By Robin Gomes
Myanmar’s leading Catholic Church figure has vehemently condemned the military shelling of a Catholic Church, Sunday night, that killed and injured innocent civilians, saying the country’s “great humanitarian tragedy” “needs to stop”.
Attack on unarmed civilians
“It is with immense pain that we express our concern over the attack on innocent civilians who took refuge in the Church of the Sacred Heart on the night of May 23", said Cardinal Charles Bo of Yangon in an appeal on Monday on behalf of the country’s Catholic bishops. “The violent acts, including continuous shelling, using heavy weaponry on a frightened group of largely women and children, resulted in tragic death of four people and wounding more than eight,” he said, referring the mortar attack on the church in Kayanthayar Parish near Loikaw, the capital city of Kayah state, on the border with Thailand.
Local sources say more than 300 people from at least 60 families had taken refuge in the church compound due to fighting over the weekend between the military and a local anti-coup resistance group known as the Karenni People’s Defense Force (PDF).
According to the Vatican’s Fides news agency, 75 percent of Kayah’s population belong to ethnic minority groups and is the state with the highest percentage of Christians. There are over 90,000 Catholics, almost a third of the 355,000 inhabitants of the State.
The families least suspected a place of worship coming under attack, and that too in the dead of the night when most people were asleep. Father Soe Naing, a spokesperson for Loikaw Diocese, said all those sheltering in the church had fled by the time church officials checked the damaged building on May 24 morning. He said thousands of people have taken refuge at churches, priests’ centers and nuns’ convents because they thought they were safe.
Poverty, virus stalking the poor
Cardinal Bo, the president of the Catholic Bishops’ Conference of Myanmar (CBCM), said “The church suffered extensive damage, bearing witness to the intensity of attack on a place of worship.” “The midnight attack made the hapless people to flee to the jungle.” “Their fate is still not known to the outside world. Food, medicine and hygiene are urgent needs but there is no way of reaching them.” Many among them are children and old people, who are forced to starve and are without any medical aid, he said, denouncing it as “a great humanitarian tragedy”.
The attack becomes even more heinous considering the fact that unarmed people took shelter in the church to protect their families. “Every heart in this country weeps for the death of the innocent people,” the cardinal said. “Now, hundreds die; thousands become refugees and displaced. More than 20,000 have been displaced in the recent conflict in Loikaw,” he lamented.
“This needs to stop,” the cardinal appealed, urging everyone “not escalate the war”. Millions of poor people, deprived of their livelihood because of the Covid-19 pandemic, he said, are facing starvation, while another wave of infections is imminent.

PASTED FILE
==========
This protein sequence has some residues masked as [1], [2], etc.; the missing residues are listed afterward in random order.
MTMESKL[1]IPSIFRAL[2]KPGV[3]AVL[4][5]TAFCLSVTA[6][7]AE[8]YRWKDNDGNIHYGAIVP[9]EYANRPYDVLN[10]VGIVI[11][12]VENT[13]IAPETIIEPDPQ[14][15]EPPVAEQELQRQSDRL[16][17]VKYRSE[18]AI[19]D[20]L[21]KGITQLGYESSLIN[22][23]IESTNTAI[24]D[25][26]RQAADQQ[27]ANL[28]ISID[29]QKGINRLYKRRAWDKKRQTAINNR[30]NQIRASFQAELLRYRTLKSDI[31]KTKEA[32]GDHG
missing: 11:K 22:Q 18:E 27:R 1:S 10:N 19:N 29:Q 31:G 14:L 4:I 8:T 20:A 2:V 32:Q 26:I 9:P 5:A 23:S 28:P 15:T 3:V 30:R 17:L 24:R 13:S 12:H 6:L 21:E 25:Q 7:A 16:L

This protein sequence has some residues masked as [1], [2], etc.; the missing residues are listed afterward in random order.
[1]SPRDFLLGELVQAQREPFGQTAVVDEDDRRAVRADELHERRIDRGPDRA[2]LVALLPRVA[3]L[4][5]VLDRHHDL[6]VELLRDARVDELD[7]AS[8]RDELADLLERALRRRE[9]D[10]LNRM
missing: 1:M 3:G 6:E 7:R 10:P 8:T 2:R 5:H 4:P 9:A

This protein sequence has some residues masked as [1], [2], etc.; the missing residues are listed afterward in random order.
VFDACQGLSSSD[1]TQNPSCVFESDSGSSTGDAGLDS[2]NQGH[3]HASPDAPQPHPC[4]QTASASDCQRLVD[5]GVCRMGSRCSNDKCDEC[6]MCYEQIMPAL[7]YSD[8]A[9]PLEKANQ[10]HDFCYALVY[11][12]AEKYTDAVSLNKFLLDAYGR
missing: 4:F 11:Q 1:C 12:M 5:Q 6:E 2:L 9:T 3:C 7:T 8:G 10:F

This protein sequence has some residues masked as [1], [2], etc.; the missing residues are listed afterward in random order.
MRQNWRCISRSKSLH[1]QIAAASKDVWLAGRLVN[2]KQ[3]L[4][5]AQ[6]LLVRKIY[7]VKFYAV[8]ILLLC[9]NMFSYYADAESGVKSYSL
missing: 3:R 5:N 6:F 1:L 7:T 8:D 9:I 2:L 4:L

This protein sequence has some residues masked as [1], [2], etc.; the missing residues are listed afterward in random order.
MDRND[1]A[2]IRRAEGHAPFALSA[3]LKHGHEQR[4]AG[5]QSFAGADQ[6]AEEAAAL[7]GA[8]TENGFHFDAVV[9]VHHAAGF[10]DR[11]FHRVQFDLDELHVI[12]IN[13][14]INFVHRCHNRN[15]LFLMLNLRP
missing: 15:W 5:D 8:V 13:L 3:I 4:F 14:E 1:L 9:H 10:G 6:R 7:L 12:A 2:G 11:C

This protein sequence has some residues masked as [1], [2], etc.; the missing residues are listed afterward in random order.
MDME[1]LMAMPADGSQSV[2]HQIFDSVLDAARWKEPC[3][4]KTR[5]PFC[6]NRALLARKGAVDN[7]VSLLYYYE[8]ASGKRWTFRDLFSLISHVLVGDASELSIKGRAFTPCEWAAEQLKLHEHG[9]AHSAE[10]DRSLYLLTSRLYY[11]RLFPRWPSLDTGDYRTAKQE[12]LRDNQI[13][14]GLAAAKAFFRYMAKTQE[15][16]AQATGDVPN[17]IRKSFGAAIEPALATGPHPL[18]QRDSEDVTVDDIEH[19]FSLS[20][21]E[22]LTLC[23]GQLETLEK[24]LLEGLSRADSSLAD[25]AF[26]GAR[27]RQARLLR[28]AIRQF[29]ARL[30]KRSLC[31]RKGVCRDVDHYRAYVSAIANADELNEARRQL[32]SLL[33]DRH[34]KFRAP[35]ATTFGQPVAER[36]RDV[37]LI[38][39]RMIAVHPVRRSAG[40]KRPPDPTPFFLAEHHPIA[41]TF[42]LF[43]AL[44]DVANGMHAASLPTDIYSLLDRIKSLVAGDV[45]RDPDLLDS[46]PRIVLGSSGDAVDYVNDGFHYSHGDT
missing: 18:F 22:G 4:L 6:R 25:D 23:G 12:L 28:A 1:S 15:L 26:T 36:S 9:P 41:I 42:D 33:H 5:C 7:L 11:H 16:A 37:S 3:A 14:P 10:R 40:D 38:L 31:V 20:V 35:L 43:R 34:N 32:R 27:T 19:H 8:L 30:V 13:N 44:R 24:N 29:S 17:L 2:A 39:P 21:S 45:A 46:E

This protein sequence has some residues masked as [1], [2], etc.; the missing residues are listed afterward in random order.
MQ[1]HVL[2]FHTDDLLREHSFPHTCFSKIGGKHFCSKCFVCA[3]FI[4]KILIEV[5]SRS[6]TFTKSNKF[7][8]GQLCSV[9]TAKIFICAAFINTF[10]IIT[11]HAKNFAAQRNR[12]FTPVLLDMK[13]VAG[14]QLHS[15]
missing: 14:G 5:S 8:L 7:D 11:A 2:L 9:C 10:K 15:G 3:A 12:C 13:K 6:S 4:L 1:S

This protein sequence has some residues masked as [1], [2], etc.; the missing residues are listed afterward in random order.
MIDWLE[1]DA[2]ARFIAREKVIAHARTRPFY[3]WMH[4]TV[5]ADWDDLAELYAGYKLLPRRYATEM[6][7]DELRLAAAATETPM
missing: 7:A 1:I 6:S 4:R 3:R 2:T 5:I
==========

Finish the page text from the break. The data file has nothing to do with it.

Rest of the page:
Respect for international law
Cardinal Bo, who is also the president of the Federation of Asian Bishops’ Conferences (FABC), reminded all parties in conflict that places of worship as cultural property of a community, are covered by International Protocols. “Churches, hospitals and schools are protected during conflict through the Hague Conventions,” he pointed out, pointing to the military that those who have been killed and injured are not enemies but “citizens of this country”.
Cardinal Bo said the Catholic bishops of Myanmar were making an urgent appeal for peace, not as politicians but as a group of faith leaders, not as politicians. “We are praying for Peace in this great land and hoping all of us can live as brothers and sisters in this great nation,” the cardinal wrote in his appeal.
Jesuits condemn church attack
The Jesuits of Myanmar have also denounced the church attack. While condemning these "heinous crimes in the strongest possible way" they also demand that "the Burmese military be held accountable for what happened”. "The military must immediately stop the attacks against civilians and churches,” they told Fides.
In a Facebook post, the Myanmar Jesuits lamented that “nowhere is safe now as the war has come to town”. “Since the regime's forces are snatching and murdering innocent civilians arbitrarily, there's no other option for the people but to defend themselves with whatever means they can get.” The people don't have the firepower of the military, such as machine guns, rocket-propelled grenades, artillery guns, tanks and helicopters, but they have the “will and the determination to resist evil”. The security forces are firing their heavy weapons towards the homes and looting whatever they want.
The Jesuits also denounced the Pa-O National Organisation (PNO) as traitors “for collaborating with the regime's forces and fighting against their own kins”. “The people are in need of some basic necessities and the spiritual support as soon as possible. Justice, truth and peace must prevail!” Myanmar Jesuits wrote.
Protests and ethnic conflicts
Myanmar has been in turmoil since the Feb. 1 military coup that ousted the elected government and detained its leader, Aung San Suu Kyi. Protests and a civil disobedience campaign of strikes against the coup have paralyzed parts of the economy.
Fighting is also raging in ethnic areas of Karen, Kachin and Chin states, which have large Christian populations. The military is stepping up its offensive against ethnic guerrillas and anti-coup resistance groups by deploying fighter jets and heavy artillery.